Jordyn Close lives in one of those states. Though Ohio hasn’t yet passed a trigger law, legislators there introduced a bill this fall that would ban abortion if Roe is overturned. Close, a 25-year-old who had an abortion when she was 18, initially hoped to travel to D.C. with other abortion rights advocates, but she feared lawmakers might push the bill through this week, so she stayed in Columbus and listened with her best friend.
For the past few years, Close has volunteered as an “abortion storyteller” to destigmatize the procedure. She wasn’t financially unstable when she decided to terminate her pregnancy. She wasn’t too young to be a mother. She just didn’t want to be a parent.
“My decision to have an abortion wasn’t a difficult one,” Close said. “It was a necessary one, and it was a beautiful one. For the first time in my life, I was able to make a decision for myself and my future.”
On the live stream, Stewart argued that many people want Roe overturned so that states can decide independently whether to allow abortion.
“In Ohio, no,” Close said. “I would not trust our legislators to act in the best interests of Ohioans, even though the majority of Ohioans and Americans are pro-choice.”
In November, an Ohio lawmaker introduced House Bill 480, a law that would ban all abortions there. The bill uses the same enforcement strategy deployed in Texas this year to ban most abortions after six weeks of pregnancy, but it goes a step further by banning abortion at any point during gestation.
Shawn Carney, president and chief executive of 40 Days for Life, an antiabortion organization based in Texas, followed the arguments at home in Houston.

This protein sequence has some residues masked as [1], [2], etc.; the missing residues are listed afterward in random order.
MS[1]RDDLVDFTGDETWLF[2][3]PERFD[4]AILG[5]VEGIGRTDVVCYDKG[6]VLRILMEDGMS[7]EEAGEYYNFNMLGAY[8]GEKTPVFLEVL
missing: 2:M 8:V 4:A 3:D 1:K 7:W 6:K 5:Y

Listening to the arguments wasn’t “exactly like watching ‘Bravehart,’” Carney said, but he perked up when Justice Brett M. Kavanaugh noted that the court had broken precedent to decide landmark cases such as Brown v. Board of Education and Obergefell v. Hodges.
“As somebody who wants to see Roe v. Wade overturned, to hear Kavanaugh say that Roe can be overturned, I was very encouraged,” he said. “We don’t just uphold things because of precedent. If the Supreme Court did that, we would still have slavery. The Supreme Court’s greatest victories are often overturning their greatest errors.”
Advocates elsewhere agreed that the hearings were surprisingly engrossing. Mary Elizabeth Coleman, a state representative from Missouri, traveled with her daughter Larkin to D.C. to speak at an antiabortion rally alongside Mississippi Attorney General Lynn Fitch. But as Coleman listened to the live stream on her phone outside the Supreme Court, she became so absorbed that she missed her speaking slot. She found Chief Justice John G. Roberts Jr.’s questions “telling” and Justice Sonia Sotomayor’s inquiries “off-base.”